The unique ways in which Día De Los Muertos is celebrated
On October 28, the National Museum of Mexican Art (NMMA) hosted the “Día de los Muertos Xicágo” event. It continued their Día de Muertos: Living Presence exhibition, which remembered the thousands of lives lost in February from earthquakes in Turkey and Syria.
“Día de los Muertos Xicágo” celebrated community members that have passed on. The museum transformed Harrison Park for guests to enjoy ofrendas, or offerings, created by community members, live musical performances, and public art.
Día De Los Muertos, or the Day of the Dead, is a holiday to remember past loved ones by creating ofrendas to honor their legacy and memories. The offerings encourage the souls from the land of the dead to celebrate by decorating the altars with their departed’s favorite foods and drinks, heirlooms, marigold flowers and photos.
This theme was displayed throughout the museum through artwork with motifs of the calavera and living spirits.
“Presencia” by José Dominguez is part of the museum’s permanent collection. “Presencia” is a multimedia display of a man lying in a casket with a skeleton on each side of the figure.
The NMMA also has a community altar that invites visitors to write to their loved ones. The small notes of remembrance are displayed on the wall as a new form of an altar. The presence of those who have passed continues to live on throughout this unconventional practice, compared to the traditional altar within a home or graveyard.
The NMMA’s “Día de los Muertos Xicágo” had lines of altars that took form as a graveyard as families celebrated the lives of their loved ones. Xóchitl Guerrero, a faculty member at the University of Illinois Chicago and scholar with the Prison + Neighborhood Arts Project (PNAP), honored the loved ones of PNAP students and their incarcerated peers who have passed. PNAP is a visual arts and education project with incarcerated students at Stateville Maximum Security Prison.
In the state of Illinois, incarcerated individuals are legally granted release to attend a funeral, at the discretion of the institution, which is heavily dependent on the conviction. Many PNAP students have never attended the funeral of their loved ones despite having multiple losses. Honoring their family and friends by participating in the altar with contributing poems and essays has allowed incarcerated students to grief.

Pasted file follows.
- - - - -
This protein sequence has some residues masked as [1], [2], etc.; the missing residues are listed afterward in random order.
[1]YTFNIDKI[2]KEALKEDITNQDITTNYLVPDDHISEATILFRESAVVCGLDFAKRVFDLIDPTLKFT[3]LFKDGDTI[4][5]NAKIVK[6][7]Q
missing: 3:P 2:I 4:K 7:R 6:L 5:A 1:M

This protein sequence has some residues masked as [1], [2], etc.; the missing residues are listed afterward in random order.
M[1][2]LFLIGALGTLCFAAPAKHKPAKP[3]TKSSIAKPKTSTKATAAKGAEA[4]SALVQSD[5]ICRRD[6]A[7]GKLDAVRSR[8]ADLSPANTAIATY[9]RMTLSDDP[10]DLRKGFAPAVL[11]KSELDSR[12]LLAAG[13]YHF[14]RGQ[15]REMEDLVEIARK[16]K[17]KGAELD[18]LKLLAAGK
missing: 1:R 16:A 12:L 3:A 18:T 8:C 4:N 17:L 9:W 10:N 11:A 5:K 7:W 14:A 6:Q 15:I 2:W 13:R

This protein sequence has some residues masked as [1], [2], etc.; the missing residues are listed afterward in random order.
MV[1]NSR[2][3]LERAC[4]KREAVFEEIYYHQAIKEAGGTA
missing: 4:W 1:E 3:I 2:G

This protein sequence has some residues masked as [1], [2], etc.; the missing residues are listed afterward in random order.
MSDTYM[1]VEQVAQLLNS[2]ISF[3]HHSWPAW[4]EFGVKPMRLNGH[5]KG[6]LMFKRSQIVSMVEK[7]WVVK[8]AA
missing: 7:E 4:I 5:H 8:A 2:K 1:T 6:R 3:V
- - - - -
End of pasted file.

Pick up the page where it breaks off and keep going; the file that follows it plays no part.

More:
“It can really negatively impact you when you are not able to participate in saying goodbye to your loved ones. It’s something referred to as disenfranchised grief,” Guerrero said.
“You are disconnected from your typical grieving process because you are not able to participate as a community with your loved ones in the same way you would [on the outside].”
While many PNAP students were not familiar with Día De Los Muertos, the belief that those living can honor the dead inspired PNAP students to participate in the holiday.
“I think that belief that there is something beyond after death, it particularly is relevant for folks incarcerated because oftentimes when they are incarcerated their freedom is only going to come through death,” Guerrero said.
“So the belief that there is something better waiting for them, including perhaps being reunited with their loved one, you have a lot more faith in that. By inviting individuals who would not otherwise celebrate Día De Los Muertos, the NMMA is fostering a space for the community to share the universal experience of death through each altar that honors the spirit of something that has passed, even the non-human.
Cesar Luna, a Mexican-American street artist based in Chicago, created an untraditional altar that honored murals completed by artists who have passed away. The mural, Project Logan graffiti wall, was then demolished to build condominiums in Logan Square.
“This wall was not just a wall, it was a place where artists from the Southside, Northside, and Westside to all come and congregate, and make art,” Luna said. “Because of gentrification…we lost this spot.”
Luna’s altar is a wooden wheelbarrow that holds flowers made of papel picado, other flowers made from ribbons, hand painted skulls, and two framed pieces of the mural itself. Luna’s altar gives him a sense of family with the other street artists. “It’s not just people that need to be honored, it’s also the places where we grow that are being taken from us, especially since we’ve been here a long period of time,” Luna said.
Objects that represent those who have passed are often placed on the altar as offerings. For Luna, honoring the object itself was his untraditional practice to ensure the presence of community the mural fostered would live on.
“So a lot of this graffiti art is done in the moment and you’re not really thinking of longevity because we’re so rooted in this place, we always felt like we were always going to have this place,” Luna said.
Helen De La Cruz and Laura Paz of El Pueblo Manda – an activist group fighting to keep local ownership of homes in Pilsen – honored a community displaced by gentrification. Rather than photos of their loved ones, the altar contained photos of homes that have been demolished for redevelopment. Altars are an honorarium, but for the altar of El Pueblo Manda, it was a political statement.
“We’re not dead. But we want to say that they’re trying to kill us. And we are trying to stop it,” Paz said.
The presence of the houses in Pilsen may be lost but the spirit of home continues to live on. “I want to stay here. A lot of us, our home is here, our heart is here. We don’t want to go anywhere,” said De La Cruz.
As the papel picado blows with the whispers of those honored in traditional and nontraditional ways, the spirit of Día De Los Muertos lives on in the city of Chicago.
The National Museum of Mexican Art is presenting their Día de Muertos: Living Presence exhibition until December 10, 2023.
Header by Samarah Nasir